For the first-year anniversary of the bird blog carnival I and the Bird, its founder, Mike of 10,000 Birds, asked contributors to talk about why they bird, why they blog and/or why they blog about birds. Read the results here.
Some of Mike’s own thoughts should be of interest to anyone who blogs (or who simply reads blogs), especially if they’re wondering what the deal is with carnivals.
Someone one said that happiness makes up in height what it lacks in length. I suspect that principle applies to many other emotions, including enthusiasm for blogging. This is a tough business, particularly because it’s not a business at all. Very few people are making decent money off the sweat of their brows here in the blogosphere, but lots of bloggers will tell you how heavily they’re sweating. Productive, effective, consistent writing on any topic is demanding work. So what’s the payoff? Where is the inducement to stay at it when other demands loom large? I think most bloggers feel rewarded by recognition and connection. More readers satisfy the former while the respect of our peers, hopefully manifested in the form of links, provides for the latter. So, it stood to reason that if I wanted to see my favorite bloggers continue to offer up top notch content for free while encouraging others to get in the game and do the same, I had to do my part to deliver readers and links. That, my friends, is what a carnival does.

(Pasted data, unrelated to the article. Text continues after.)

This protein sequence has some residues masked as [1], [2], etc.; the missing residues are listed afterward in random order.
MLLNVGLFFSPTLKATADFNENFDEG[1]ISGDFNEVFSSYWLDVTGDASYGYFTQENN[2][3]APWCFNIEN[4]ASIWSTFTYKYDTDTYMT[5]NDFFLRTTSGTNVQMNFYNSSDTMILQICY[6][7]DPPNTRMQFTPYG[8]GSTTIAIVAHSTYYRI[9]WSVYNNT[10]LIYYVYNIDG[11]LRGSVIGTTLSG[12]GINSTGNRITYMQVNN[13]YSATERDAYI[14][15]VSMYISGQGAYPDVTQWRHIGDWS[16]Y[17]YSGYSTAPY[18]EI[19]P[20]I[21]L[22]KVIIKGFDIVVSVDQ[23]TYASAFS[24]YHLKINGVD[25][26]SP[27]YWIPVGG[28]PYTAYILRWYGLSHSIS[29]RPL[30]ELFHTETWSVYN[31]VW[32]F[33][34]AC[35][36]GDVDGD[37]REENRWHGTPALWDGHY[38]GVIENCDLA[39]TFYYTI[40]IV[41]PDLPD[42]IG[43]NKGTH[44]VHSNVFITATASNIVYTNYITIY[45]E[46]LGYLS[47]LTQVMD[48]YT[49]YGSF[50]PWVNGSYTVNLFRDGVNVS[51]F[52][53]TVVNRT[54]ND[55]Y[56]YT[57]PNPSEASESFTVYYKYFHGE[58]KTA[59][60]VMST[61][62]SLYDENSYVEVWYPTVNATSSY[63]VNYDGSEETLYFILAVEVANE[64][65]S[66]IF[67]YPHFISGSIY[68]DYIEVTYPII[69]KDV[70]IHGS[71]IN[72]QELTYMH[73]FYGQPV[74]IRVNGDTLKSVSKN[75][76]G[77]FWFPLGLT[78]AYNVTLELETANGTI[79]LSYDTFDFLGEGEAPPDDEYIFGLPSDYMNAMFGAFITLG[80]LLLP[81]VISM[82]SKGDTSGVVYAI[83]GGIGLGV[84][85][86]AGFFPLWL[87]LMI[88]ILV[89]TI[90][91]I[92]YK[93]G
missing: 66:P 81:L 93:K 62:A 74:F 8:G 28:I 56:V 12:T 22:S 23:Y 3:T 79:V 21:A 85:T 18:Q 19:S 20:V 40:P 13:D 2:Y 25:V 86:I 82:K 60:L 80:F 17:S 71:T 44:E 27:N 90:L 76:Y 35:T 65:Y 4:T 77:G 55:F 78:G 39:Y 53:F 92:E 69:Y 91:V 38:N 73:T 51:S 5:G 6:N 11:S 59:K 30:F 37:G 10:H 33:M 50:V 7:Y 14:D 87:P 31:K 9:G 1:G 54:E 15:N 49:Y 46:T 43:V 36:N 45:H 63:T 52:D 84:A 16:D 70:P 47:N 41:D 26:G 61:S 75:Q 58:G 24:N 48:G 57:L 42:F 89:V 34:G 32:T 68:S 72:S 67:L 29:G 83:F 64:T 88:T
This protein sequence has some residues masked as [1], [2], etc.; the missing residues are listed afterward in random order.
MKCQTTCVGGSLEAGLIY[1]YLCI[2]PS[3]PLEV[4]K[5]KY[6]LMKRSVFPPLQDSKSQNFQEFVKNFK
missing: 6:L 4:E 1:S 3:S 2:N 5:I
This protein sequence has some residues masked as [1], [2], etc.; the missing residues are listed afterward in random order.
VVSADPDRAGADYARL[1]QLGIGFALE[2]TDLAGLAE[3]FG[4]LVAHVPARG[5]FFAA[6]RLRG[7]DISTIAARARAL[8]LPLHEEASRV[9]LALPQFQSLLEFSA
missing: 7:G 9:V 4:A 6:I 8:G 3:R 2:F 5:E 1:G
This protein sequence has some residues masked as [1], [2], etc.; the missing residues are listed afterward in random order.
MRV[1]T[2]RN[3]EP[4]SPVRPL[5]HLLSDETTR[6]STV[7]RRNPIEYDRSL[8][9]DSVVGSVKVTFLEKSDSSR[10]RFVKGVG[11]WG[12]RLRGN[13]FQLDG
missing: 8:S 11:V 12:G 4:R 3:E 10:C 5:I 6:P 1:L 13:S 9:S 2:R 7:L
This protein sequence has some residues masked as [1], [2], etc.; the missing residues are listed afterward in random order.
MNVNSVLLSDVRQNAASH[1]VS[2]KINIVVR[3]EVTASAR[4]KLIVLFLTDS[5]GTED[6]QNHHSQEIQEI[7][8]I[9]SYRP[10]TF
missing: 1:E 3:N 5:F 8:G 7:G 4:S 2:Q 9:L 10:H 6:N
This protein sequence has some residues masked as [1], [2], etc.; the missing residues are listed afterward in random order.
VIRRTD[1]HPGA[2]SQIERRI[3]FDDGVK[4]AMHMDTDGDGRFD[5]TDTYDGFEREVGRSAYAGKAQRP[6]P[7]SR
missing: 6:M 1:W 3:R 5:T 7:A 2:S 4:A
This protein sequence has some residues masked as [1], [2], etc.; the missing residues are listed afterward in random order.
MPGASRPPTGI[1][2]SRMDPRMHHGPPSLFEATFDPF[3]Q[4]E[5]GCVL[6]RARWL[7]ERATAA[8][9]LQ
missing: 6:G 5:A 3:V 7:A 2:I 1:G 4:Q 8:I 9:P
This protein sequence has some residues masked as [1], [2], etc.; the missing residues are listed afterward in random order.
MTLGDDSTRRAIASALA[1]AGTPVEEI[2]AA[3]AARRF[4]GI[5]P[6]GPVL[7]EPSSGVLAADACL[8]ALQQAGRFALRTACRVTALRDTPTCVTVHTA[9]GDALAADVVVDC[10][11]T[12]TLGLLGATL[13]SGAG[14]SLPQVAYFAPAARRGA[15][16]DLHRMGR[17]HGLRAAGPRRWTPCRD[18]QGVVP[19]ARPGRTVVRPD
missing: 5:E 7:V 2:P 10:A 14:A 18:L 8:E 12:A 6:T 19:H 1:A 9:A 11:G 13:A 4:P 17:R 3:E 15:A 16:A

If the new Festival of the Trees enjoys even a tenth as much success as I and the Bird, I’ll be satisfied.
Dave Bonta (bio) crowd-sources his problems by following his gut, which he shares with 100 trillion of his closest microbial friends — a close-knit, symbiotic community comprising several thousand species of bacteria, fungi, and protozoa. In a similarly collaborative fashion, all of Dave’s writing is available for reuse and creative remix under a Creative Commons Attribution-ShareAlike 3.0 United States License. For attribution in printed material, his name (Dave Bonta) will suffice, but for web use, please link back to the original. Contact him for permission to waive the “share alike” provision (e.g. for use in a conventionally copyrighted work).